Investing great Peter Lynch once said "If you stay half-alert, you can pick the spectacular performers right from your place of business or out of the neighborhood shopping mall, and long before Wall Street discovers them."  

With that said you may notice a Dunkin' Brands' (NASDAQ:DNKN) Dunkin Donuts, a Baskin Robbins franchise or a Starbucks (NASDAQ:SBUX) on your nearest street corner, road intersection, or shopping mall. Both Starbucks and Dunkin' Donuts fulfill the morning time coffee and hunger cravings of the masses. Moreover, Baskin Robbins serves the sweet tooth of the multitudes. Which of these two companies represents the best investment?

Let's take a look under the proverbial hood to see if these companies grow their revenue and free cash flow and retain some of that cash for reinvestment and/or return cash to shareholders in the form of dividends.

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A diverse company
Dunkin' Brands and its franchisees sell coffee, donuts, and sandwiches under the Dunkin' Donuts brand and ice cream and cake under the Baskin Robbins brand.  As of the most recent quarter, on a global scale, Dunkin' Brands and its franchisees operated 18,200 "points of distribution" or areas where Dunkin' Brands' products get sold such as restaurants, gas stations, etc. Specifically, Dunkin Donuts and Baskin Robbins had 10,901 and 7,353 global points of distributions respectively. Franchisees operate more than 99% of the restaurants meaning the company puts forth minimal cash outlays for new store development. 

In the most recent quarter, Dunkin' Brands grew its overall revenue 6% . Robust ice cream sales  and same store sales growth in every segment with the exception of it Dunkin' Donuts international segment contributed to the growth in revenue . The segment experienced an overwhelming decline in South Korea. On that note, Dunkin' Brands decided to close 26 stores in its Dunkin' Donuts international segment.

 Dunkin' Brands net income declined 4% during the quarter due to a loss on extinguishment of debt and refinancing.  While normally a decline in net income shouldn't be applauded any effort on a company's part to pay down debt represents a good thing over the long term. High debt breeds a huge amount of interest expense that could choke out long-term profitability and cash flow.

Dunkin' Brands' free cash flow resided at a negative $2.8 million in the most recent quarter compared to a negative $34.8 million the same time last year. Improvements were due to higher net income and favorable changes in operating assets and liabilities.

 Dunkin' Brands sits on a highly leveraged balance sheet. While its cash balance clocked in at 52% of stockholder's equity its long-term debt to equity ratio came in at a whopping 461%. Operating income only exceeded interest expense by four times. The general rule of thumb for safety resides at five times. Currently Dunkin' Brands pays its shareholders $0.92 per share per year and yields 2% annually.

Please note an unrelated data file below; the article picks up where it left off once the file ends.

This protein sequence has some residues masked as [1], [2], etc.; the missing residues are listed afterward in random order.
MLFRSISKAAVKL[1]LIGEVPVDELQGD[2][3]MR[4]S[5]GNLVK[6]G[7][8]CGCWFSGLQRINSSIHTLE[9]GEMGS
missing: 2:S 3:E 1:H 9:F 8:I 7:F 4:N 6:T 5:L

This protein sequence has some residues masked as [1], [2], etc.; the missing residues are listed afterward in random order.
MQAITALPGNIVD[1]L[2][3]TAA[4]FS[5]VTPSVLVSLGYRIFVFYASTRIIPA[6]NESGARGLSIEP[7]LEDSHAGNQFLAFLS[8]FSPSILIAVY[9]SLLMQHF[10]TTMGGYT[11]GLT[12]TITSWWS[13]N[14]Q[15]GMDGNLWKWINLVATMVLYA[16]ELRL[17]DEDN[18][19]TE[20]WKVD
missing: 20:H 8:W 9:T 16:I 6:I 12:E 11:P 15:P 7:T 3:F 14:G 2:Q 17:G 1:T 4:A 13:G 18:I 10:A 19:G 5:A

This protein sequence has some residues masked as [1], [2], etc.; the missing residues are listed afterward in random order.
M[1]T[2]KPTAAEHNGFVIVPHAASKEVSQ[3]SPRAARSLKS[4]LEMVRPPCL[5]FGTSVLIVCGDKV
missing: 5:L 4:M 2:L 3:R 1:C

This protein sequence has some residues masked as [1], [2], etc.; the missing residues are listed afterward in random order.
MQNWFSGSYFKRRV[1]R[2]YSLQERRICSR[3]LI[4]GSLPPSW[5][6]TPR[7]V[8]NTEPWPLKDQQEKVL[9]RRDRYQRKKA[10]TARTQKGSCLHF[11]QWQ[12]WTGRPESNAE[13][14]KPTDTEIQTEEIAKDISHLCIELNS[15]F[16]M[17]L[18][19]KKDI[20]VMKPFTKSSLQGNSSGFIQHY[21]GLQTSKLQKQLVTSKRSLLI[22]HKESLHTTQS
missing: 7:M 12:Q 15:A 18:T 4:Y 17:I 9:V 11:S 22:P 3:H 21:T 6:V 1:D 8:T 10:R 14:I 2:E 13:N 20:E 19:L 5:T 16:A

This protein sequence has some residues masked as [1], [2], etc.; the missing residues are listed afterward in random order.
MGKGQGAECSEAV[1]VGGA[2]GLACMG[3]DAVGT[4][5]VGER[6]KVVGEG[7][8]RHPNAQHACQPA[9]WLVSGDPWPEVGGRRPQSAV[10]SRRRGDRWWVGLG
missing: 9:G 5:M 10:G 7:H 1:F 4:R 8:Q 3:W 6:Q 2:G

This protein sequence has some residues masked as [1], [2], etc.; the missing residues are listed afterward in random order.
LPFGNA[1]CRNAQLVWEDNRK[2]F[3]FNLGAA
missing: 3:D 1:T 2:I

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Caffeinated growth
Starbucks and its franchisees operated roughly 20,200 locations selling coffee, tea, pastries and sandwiches; and approximately 350 Teavana restaurants where it sells tea and accessories as of the most recent quarter.  Starbucks also sells coffee, juices, and tea through the grocery store and food service channels. In contrast to Dunkin' Brands Starbucks owns a little more than half of its stores.

 The company experienced robust year to date revenue and net income expansion growing 11% and 18% respectively. Comparable, new store growth, and its CPG and foodservice segment  aided overall top line expansion. Sales growth, higher margins, lower commodity costs, and a litigation credit aided in the expansion of net income.

 Starbucks free cash flow resided in the negative range due to a one time litigation charge.  Without the litigation charge free cash flow would have grown 44%.  Starbucks sits on an excellent balance sheet with cash and stockholder's equity clocking in at 30% and 41% respectively.  Operating income exceeded interest expense by a comfortable 47 times.  Currently the company pays its shareholders $1.04 per share per year and yields 1.5%.

Who's the best?
Starbucks stands on the most solid financial footing with lower amounts of debt and higher coverage of interest expense by operating income. Starbucks represents an innovating machine as it introduces new products such as the Oprah Tea Latte and experimentation with hand crafted sodas. Moreover, roughly 6,600 restaurants operate outside the western hemisphere meaning it has plenty of room to run in the emerging markets.

 However, while Starbucks represents the superior investment, keep in mind that Dunkin' Brands can still take customers away from Starbucks with innovations of its own and it may improve its balance sheet over time. For now, the better bet lies with the company with the better balance sheet: Starbucks. 

This article represents the opinion of the writer, who may disagree with the “official” recommendation position of a Motley Fool premium advisory service. We’re motley! Questioning an investing thesis -- even one of our own -- helps us all think critically about investing and make decisions that help us become smarter, happier, and richer.